I’ve been grappling a lot with this question lately, because there’s been some talk in the press about the exploitative nature of internships, and how they are used as a substitute for hiring real employees. I’m also of the mind that the internship system favors those who can afford to work for free – and thereby makes it much more difficult for students from less privileged backgrounds to move ahead. That said, while in school I was able to intern at a number of institutions, and the exposure was instrumental in shaping the archivist I have become. I worked with a variety of collections, and from each I learned how to meet the specific needs of the materials, as well as determine the kinds of collections I would like to work with in the future. Not to mention that my current job started as an internship – albeit a paid one.
No company wants to appear immoral, which I do understand is a little different than a company that acts morally. A recent piece in the Atlantic argues that even if the relationship between organization and intern is mutually beneficial, it doesn’t mean it should be legal. The example they give to demonstrate this point is of a 17 year-old requesting a shot of vodka from a bartender in exchange for money. Although both parties “benefit” from the transaction, we as a society have decided that this should be illegal based on the larger consequences that come with this kind of action. I ask you, is an internship really akin to underage drinking? Does a 17 year-old benefit from a vodka shot, or are they merely gratified?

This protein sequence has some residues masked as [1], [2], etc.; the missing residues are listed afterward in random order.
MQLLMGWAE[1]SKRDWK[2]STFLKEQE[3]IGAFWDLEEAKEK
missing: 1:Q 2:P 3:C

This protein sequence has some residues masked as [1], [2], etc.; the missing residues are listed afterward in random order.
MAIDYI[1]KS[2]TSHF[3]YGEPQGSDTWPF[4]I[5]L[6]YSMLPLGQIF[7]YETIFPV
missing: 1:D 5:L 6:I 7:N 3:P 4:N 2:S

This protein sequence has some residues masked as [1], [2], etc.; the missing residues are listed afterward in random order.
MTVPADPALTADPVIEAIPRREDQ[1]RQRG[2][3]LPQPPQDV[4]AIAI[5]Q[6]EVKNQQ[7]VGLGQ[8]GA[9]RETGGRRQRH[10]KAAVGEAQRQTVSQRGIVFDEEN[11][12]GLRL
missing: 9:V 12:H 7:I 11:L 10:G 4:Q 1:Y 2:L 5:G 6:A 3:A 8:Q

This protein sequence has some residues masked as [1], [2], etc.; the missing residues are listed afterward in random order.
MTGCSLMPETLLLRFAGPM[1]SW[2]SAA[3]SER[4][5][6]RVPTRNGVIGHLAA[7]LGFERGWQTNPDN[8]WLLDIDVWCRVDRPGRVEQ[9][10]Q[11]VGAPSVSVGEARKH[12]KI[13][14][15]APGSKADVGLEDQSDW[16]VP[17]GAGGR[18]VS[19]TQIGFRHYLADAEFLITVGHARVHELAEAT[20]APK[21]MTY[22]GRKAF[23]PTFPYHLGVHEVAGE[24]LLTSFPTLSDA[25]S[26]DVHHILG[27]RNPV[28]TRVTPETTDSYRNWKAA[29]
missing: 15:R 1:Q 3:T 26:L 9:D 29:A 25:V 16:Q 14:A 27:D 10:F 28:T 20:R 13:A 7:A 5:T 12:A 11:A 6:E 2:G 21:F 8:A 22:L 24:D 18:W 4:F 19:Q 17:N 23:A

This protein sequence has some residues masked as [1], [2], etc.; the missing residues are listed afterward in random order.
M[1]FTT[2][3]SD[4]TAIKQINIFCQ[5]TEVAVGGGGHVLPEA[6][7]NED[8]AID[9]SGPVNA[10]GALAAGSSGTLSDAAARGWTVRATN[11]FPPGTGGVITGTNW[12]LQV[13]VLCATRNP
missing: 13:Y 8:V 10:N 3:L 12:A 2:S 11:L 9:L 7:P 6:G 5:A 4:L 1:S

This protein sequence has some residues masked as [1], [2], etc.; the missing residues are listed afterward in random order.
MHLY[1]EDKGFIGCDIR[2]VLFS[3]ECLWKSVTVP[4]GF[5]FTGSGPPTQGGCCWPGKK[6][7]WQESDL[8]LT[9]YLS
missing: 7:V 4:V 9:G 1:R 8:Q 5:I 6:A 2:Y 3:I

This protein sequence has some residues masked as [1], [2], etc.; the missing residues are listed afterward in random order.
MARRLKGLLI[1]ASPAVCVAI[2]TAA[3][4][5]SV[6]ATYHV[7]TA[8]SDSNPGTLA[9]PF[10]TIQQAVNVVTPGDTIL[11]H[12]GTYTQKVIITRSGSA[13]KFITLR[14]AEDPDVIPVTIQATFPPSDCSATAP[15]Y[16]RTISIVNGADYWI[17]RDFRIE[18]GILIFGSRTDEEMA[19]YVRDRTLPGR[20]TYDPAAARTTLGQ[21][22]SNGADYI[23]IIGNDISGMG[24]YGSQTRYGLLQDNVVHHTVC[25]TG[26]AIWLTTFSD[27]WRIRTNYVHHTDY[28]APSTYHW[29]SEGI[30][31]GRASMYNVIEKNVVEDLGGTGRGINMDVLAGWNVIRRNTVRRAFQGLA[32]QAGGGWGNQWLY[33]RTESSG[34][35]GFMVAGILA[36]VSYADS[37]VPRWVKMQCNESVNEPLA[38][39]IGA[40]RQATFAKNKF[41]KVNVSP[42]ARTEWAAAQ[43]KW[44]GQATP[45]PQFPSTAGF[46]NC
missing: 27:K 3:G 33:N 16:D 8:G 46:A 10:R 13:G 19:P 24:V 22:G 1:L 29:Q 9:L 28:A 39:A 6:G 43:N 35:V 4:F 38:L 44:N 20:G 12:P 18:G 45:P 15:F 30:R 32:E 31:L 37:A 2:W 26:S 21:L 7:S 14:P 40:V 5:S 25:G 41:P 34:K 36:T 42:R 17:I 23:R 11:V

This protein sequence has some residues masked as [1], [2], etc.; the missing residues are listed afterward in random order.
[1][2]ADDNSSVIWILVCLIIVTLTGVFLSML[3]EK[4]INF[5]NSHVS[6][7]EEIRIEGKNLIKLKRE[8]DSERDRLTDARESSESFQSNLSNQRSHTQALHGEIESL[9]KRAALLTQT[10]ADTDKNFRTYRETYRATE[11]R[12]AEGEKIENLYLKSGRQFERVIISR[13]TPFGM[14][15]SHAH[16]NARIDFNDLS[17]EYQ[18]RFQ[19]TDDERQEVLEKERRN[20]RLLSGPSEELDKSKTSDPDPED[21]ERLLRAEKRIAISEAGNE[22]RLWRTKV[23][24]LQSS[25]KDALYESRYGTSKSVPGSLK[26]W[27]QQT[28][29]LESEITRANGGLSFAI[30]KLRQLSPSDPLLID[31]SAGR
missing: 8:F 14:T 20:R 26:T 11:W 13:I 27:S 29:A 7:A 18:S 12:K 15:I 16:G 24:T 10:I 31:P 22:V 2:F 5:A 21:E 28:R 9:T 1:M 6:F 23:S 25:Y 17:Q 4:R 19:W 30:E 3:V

When I was interning I intentionally chose organizations that offered the kinds of experiences I knew I would need once I entered the workforce. Some have said that the work given to interns should not overlap with the work of regular employees. The fact that my tasks overlapped with the paid professionals I was working with was all the better in my opinion. What good is working for free if all you are asked to do is fetch coffee and change the toner? I think that rather than focusing on the freeness of internships more attention needs to be paid to the kind of work one is offered in exchange for their free labor.
Of course, this does little to close the gap between privileged students, and those that are less so. Clearly we do need some sort of regulation that ensures companies that have the means to pay their interns do just that. Still, in the job challenged post 2008 world there are extremely good arguments for being and bringing on an intern. I can say from personal experience that for the former it offers so much more than a hangover the next day.